pam_timestamp - Authenticate using cached successful authentication attempts
pam_timestamp.so [timestamp_timeout=number] [verbose] [debug]
In a nutshell, pam_timestamp caches successful authentication attempts, and allows you to use a recent successful attempt as the basis for authentication. This is similar mechanism which is used in sudo.
When an application opens a session using pam_timestamp, a timestamp file is created in the timestampdir directory for the user. When an application attempts to authenticate the user, a pam_timestamp will treat a sufficiently recent timestamp file as grounds for succeeding.
timestamp_timeout=numberHow long should pam_timestamp treat timestamp as valid after their last modification date (in seconds). Default is 300 seconds.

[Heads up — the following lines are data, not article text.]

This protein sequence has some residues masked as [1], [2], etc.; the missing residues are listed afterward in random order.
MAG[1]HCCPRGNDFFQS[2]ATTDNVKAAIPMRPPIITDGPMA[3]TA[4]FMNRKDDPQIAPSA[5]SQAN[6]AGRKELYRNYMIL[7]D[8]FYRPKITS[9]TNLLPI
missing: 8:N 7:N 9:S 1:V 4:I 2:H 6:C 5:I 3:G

verboseAttempt to inform the user when access is granted.
debugTurns on debugging messages sent to syslog(3).
The auth and session module types are provided.
PAM_AUTH_ERRThe module was not able to retrieve the user name or no valid timestamp file was found.
PAM_SUCCESSEverything was successful.
PAM_SESSION_ERRTimestamp file could not be created or updated.
Users can get confused when they are not always asked for passwords when running a given program. Some users reflexively begin typing information before noticing that it is not being asked for.
auth sufficient pam_timestamp.so verbose auth required pam_unix.so
session required pam_unix.so session optional pam_timestamp.so
/var/run/sudo/...timestamp files and directories
pam_timestamp_check(8), pam.conf(5), pam.d(5), pam(8)
pam_tally was written by Nalin Dahyabhai.
|Linux-PAM Manual||PAM_TIMESTAMP (8)||06/04/2011|